Workout 1: On a treadmill, run 9-15 reps x 1 minute very fast. These are meant to be slightly faster than 5k pace and they should push you a bit to hold on at the end. To make this workout harder, you could add some gradient to it, either outside or on the treadmill.
Workout 2: One of my favorite speed workouts is running a pyramid of 30 seconds fast, 30 seconds easy, 45 seconds fast/easy, 60 seconds fast/easy and then back down again – that’s 3.5 minutes of speed. Two to four rounds of this will definitely get your fast-twitch muscles firing. Once again, slightly faster than 5k pace will do the trick!
Workout 3: Short, explosive hill repeats can be very beneficial to your run program as well. Running something like 8-10 seconds all out on a 5-7 percent grade with three minutes of easy running in between may seem like an ‘easy’ workout. But if done properly, you’ll a nice improvement in your stride length and paces over the coming weeks.
These are just a few examples of the many workouts you can do in the offseason to tune up your speed and keep training fun. You don’t always need to hammer yourself into the ground with 500m repeats in the pool, 5-minute intervals on the bike, or mile repeats on the track. By following a progressive plan with your speedwork, you can come out of the winter feeling fast, fluid and strong, while remaining mentally fresh.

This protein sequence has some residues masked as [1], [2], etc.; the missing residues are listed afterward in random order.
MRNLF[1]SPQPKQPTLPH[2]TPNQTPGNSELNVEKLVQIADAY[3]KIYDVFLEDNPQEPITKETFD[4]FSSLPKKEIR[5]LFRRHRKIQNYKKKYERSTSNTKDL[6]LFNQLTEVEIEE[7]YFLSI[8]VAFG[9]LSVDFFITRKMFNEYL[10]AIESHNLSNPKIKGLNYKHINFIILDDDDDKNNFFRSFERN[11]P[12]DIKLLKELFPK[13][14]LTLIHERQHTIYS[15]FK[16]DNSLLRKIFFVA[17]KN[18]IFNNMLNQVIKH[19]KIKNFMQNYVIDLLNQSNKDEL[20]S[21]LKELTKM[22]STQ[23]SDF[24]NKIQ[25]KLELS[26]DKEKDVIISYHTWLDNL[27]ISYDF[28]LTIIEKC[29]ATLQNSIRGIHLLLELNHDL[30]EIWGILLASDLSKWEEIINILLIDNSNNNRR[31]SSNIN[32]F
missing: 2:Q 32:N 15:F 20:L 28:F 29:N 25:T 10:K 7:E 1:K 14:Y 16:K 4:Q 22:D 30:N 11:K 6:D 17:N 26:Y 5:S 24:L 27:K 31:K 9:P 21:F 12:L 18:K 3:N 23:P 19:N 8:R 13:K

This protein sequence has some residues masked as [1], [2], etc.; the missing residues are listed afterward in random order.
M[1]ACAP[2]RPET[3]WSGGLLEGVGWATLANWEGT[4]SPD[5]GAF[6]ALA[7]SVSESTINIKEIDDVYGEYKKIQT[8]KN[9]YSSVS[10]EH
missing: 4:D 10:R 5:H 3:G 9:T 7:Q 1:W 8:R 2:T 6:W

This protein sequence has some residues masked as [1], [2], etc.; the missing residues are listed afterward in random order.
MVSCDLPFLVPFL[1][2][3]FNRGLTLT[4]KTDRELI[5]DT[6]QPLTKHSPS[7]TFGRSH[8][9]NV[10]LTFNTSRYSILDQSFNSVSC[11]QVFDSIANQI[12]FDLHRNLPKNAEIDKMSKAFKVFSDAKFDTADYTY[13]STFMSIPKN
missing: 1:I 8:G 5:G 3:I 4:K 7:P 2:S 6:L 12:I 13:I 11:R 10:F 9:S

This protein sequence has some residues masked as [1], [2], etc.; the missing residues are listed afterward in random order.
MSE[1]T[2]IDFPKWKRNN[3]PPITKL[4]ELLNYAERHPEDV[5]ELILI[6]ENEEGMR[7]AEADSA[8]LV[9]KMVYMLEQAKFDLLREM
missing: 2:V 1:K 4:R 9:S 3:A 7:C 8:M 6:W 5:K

Mike Ricci, USAT Coach of the Year, and USAT Level 3 Elite Coach. He is the owner and founder of the D3 Multisport coaching group, through which he coaches all levels of athletes from beginner to elite. Mike is also the former head coach of the University of Colorado Triathlon Team, and guided them to four consecutive collegiate National Championship titles from 2010-2013. Mike has written training plans for Team USA several times, was the USAT World Team Coach in 2017, and has helped many athletes to qualify for the Ironman World Championships in Kona. Learn more about D3 and Mike
The views expressed in this article are the opinion of the author and not necessarily the practices of USA Triathlon. Before starting any new diet or exercise program, you should check with your physician and/or coach.